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888 reaches £3m Gibraltar settlement over Middle East VIP probe

| By Robert Fletcher
888’s Virtual Global Digital Services Ltd subsidiary has reached a settlement worth £2.9m (€3.4m/$3.7m) with the Gibraltar Gambling Commissioner over VIP-related failings in the Middle East.
Gibraltar 888

The Commissioner said a series of weaknesses were identified in 888’s historical compliance approach. These included ineffective know your customer (KYC) obligations that failed to record and verify address details in certain cases.

Other failings related to overreliance on high thresholds for enhanced due diligence (EDD) intervention and lack of clarity in this approach. The review also noted a lack of consistency in the effectiveness of EDD checks.

The Commissioner said there was an inconsistent approach over keeping accounts open with restrictions as opposed to closing accounts.

In addition, the review flagged an overreliance on open-source checks and failure to ask customers to provide source of funds and source of wealth documentation.

Middle Eastern VIP scandal leads to CEO’s resignation

The William Hill operator suspended Middle East VIP activities in January pending the outcome of an internal compliance investigation. 

The business said certain best practices had not been followed over KYC and anti-money laundering (AML) processes for 888 VIP customers in the region. This led to Itai Pazner being removed as CEO of the 888 parent group.

While the case related to activities in the Middle East, the review ran in agreement with the Gibraltar Commissioner. The company operates across a range of market but is headquartered in Gibraltar.

This process led to 888 putting new policies and procedures in place to avoid similar issues in the future. Relevant accounts were also subject to an updated risk assessment process.

Gibraltar regulator’s ruling on the case

Making its decision on the case, the Commissioner took into account a number of factors. These included 888 self-declaring the issue and the suspension of all accounts impacted.

The regulator also acknowledged how 888 immediately launched an internal compliance review, with systems and controls having been quickly improved in the period following the admission.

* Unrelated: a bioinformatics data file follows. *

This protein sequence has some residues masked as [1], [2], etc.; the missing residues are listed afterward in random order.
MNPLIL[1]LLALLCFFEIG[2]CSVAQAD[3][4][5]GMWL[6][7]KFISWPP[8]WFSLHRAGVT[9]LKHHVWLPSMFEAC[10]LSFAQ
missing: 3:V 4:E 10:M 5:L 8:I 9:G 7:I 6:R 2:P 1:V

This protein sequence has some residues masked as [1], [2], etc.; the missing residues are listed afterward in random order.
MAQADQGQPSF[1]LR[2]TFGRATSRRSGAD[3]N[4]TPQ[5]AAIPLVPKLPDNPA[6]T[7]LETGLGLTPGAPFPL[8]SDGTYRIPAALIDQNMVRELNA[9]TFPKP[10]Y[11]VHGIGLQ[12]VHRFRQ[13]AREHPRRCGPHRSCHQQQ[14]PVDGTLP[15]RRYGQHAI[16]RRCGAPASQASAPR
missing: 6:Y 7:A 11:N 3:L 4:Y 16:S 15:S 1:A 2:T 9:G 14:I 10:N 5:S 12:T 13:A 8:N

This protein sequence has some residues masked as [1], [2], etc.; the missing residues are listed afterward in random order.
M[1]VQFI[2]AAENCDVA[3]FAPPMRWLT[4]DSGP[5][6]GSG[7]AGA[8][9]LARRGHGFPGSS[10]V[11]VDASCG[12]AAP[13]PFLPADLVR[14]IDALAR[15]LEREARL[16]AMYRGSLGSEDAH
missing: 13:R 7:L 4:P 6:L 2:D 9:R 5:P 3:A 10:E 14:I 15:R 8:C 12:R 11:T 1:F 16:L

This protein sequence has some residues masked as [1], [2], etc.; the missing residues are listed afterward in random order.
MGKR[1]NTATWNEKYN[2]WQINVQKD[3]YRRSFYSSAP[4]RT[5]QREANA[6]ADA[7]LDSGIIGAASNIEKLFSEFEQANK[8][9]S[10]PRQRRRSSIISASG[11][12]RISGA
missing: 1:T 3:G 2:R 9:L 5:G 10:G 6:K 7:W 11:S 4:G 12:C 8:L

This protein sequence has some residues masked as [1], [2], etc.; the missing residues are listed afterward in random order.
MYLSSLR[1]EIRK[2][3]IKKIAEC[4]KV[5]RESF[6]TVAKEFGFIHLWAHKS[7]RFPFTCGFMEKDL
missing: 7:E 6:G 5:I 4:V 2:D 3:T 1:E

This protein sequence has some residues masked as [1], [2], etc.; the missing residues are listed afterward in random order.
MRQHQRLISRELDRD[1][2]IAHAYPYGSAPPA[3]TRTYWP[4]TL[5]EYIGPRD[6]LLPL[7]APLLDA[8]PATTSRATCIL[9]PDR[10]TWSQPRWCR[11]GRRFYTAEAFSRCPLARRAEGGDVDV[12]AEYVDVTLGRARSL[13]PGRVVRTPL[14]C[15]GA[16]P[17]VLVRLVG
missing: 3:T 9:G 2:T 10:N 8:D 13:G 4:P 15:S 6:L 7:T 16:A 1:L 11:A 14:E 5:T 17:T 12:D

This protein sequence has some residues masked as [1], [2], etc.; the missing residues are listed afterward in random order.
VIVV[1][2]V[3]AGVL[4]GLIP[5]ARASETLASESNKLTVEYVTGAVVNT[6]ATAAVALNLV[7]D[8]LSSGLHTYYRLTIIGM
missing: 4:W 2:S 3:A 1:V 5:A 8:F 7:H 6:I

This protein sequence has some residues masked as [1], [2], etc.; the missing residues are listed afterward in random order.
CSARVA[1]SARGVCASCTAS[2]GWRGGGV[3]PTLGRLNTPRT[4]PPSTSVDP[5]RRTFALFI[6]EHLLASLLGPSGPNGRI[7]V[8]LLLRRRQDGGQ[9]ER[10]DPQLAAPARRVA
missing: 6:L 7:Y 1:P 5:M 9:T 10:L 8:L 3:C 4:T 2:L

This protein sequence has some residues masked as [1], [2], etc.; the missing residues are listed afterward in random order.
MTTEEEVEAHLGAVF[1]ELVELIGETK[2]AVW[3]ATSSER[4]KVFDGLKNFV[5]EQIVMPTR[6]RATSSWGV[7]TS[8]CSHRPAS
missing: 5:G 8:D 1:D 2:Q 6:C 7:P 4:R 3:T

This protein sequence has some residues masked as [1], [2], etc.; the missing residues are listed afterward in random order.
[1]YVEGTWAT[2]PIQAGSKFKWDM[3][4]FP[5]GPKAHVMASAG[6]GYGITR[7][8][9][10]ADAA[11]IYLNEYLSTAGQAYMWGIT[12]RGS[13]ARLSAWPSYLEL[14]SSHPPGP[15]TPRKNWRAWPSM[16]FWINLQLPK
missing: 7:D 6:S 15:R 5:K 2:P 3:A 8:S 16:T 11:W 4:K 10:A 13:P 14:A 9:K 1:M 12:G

For the avoidance of doubt, the regulator also noted that no specific cases were identified that involved 888 dealing with the proceeds of crime or terrorist financing.

In lieu of a financial sanction, the Commissioner reached a regulatory settlement of £2.9m with the 888 subsidiary. 

Part of the settlement will be made available to the Centre of Excellence for Responsible Gaming at the University of Gibraltar.

“Gibraltar licensees are expected to factor the learnings from this case into their own risk assessments, systems and controls,” the Commissioner said.

“888 continues to be considered a fit and proper entity to hold licences in Gibraltar. 888 has enhanced its policies and procedures in remediating the identified historical deficiencies. 

“The Gambling Commissioner and Licensing Authority consider this matter closed and will be making no further comment on this matter.”

Pro-forma revenue falls in H1

News of the settlement comes as 888 posted its results for the first half of 2023. Pro forma revenue fell 6.5% to £881.6m after a decline in its online segment offset retail growth.

The six-month period to 30 June was the second half-year since 888 acquired William Hill’s non-US assets for £1.95bn. Pro forma results were reported as if the William Hill assets were also part of 888 in H1 last year.

Speaking in an earnings call, 888 executive chair Lord Jon Mendelsohn highlighted the impact of the business’ compliance and sustainability initiatives in the wake of a period of regulatory risk.

Mendelsohn said the 888 board remained focused on its sustainability and compliance initiatives. He termed this “fundamental” to the business the team was building.

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